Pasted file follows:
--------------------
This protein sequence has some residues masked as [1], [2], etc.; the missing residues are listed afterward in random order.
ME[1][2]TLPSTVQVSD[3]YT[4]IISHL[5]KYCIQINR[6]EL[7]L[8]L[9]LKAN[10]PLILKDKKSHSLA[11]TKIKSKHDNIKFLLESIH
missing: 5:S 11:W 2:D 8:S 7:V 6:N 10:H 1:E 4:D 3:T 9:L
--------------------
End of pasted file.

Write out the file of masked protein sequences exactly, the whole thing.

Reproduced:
This protein sequence has some residues masked as [1], [2], etc.; the missing residues are listed afterward in random order.
ME[1][2]TLPSTVQVSD[3]YT[4]IISHL[5]KYCIQINR[6]EL[7]L[8]L[9]LKAN[10]PLILKDKKSHSLA[11]TKIKSKHDNIKFLLESIH
missing: 5:S 11:W 2:D 8:S 7:V 6:N 10:H 1:E 4:D 3:T 9:L